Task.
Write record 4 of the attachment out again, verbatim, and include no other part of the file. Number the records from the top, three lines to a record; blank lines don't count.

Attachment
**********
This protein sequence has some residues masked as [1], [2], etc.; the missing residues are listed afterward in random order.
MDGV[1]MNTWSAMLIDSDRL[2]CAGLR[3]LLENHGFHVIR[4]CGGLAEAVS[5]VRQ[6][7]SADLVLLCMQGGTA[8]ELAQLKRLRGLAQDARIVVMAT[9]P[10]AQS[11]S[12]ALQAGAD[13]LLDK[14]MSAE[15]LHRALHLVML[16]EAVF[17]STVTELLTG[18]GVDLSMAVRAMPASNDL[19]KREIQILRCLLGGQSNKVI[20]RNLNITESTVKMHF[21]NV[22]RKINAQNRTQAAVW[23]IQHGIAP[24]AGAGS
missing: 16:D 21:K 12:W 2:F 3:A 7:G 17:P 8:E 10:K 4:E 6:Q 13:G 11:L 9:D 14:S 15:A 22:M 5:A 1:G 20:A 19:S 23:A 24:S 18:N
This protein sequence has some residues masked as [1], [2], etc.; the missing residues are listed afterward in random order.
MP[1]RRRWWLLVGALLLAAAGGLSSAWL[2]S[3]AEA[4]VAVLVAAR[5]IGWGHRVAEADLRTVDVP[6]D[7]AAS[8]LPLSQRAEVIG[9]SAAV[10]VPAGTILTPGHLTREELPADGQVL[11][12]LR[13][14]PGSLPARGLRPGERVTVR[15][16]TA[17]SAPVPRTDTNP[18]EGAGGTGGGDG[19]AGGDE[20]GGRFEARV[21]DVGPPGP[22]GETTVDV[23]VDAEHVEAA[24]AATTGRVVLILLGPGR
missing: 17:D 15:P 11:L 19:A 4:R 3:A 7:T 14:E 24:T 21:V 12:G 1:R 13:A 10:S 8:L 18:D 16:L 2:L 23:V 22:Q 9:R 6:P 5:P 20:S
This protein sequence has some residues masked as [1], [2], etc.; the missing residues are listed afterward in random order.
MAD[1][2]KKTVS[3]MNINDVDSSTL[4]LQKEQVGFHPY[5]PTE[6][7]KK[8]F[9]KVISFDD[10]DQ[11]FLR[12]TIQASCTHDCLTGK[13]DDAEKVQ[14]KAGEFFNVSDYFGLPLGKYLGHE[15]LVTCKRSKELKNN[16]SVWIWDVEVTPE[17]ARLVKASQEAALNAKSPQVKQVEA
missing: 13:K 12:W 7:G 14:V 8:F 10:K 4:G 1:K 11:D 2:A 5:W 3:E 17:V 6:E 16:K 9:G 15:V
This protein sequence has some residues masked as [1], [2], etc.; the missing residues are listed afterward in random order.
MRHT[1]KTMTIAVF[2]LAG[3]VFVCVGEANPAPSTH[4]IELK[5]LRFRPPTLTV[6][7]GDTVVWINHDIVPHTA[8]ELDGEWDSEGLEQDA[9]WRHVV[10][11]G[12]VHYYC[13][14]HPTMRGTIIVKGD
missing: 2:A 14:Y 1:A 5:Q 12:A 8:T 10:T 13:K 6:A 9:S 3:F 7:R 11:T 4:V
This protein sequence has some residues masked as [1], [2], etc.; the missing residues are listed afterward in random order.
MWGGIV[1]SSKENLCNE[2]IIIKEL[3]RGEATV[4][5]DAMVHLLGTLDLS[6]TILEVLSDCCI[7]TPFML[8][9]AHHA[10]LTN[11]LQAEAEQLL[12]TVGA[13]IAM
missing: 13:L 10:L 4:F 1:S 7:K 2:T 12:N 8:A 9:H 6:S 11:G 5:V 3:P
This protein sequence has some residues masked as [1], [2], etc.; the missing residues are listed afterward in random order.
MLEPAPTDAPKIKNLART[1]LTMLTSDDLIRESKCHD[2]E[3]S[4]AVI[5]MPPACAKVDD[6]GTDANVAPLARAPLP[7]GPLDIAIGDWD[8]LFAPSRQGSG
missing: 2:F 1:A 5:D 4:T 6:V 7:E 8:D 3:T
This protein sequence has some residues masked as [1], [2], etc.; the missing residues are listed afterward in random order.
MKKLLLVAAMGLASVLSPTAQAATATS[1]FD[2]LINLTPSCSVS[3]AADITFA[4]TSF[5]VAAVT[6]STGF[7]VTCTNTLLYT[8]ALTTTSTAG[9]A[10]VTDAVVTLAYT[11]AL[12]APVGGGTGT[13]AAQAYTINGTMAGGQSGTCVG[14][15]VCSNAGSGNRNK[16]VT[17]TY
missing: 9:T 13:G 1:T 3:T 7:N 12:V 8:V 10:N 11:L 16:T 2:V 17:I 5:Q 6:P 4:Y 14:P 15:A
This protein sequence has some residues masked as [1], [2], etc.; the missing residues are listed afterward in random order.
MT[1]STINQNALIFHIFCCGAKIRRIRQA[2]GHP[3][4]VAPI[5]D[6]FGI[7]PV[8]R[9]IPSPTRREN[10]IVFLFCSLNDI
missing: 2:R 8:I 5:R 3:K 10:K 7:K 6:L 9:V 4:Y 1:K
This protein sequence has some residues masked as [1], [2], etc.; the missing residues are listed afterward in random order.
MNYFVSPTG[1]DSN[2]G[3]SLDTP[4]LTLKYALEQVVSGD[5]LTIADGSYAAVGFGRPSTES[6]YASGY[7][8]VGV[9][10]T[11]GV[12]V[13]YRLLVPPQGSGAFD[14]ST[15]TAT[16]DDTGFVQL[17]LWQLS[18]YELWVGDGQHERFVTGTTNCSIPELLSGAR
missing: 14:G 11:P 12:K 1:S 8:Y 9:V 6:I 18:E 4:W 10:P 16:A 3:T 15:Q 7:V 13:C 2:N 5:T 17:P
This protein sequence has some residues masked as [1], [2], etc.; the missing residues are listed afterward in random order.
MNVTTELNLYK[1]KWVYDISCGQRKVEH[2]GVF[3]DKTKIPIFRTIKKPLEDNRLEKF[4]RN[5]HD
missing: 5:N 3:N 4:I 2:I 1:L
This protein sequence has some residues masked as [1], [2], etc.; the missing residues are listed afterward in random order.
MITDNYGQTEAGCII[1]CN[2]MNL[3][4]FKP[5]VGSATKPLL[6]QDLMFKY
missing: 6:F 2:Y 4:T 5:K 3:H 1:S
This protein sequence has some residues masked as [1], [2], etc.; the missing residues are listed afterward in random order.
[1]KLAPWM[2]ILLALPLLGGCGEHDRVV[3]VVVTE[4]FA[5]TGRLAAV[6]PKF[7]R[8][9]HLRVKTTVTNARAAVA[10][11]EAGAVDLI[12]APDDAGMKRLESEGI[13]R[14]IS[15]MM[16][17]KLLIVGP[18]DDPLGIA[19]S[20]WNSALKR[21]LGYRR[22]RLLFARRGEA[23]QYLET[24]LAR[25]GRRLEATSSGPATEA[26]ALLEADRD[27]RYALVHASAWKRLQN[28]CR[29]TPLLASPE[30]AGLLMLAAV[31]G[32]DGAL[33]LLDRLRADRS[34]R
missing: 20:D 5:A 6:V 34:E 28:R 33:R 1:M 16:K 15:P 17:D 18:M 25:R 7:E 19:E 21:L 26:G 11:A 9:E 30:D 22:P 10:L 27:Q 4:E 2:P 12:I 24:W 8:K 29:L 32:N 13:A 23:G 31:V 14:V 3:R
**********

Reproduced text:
This protein sequence has some residues masked as [1], [2], etc.; the missing residues are listed afterward in random order.
MRHT[1]KTMTIAVF[2]LAG[3]VFVCVGEANPAPSTH[4]IELK[5]LRFRPPTLTV[6][7]GDTVVWINHDIVPHTA[8]ELDGEWDSEGLEQDA[9]WRHVV[10][11]G[12]VHYYC[13][14]HPTMRGTIIVKGD
missing: 2:A 14:Y 1:A 5:Q 12:A 8:T 10:T 13:K 6:A 9:S 3:F 7:R 11:T 4:V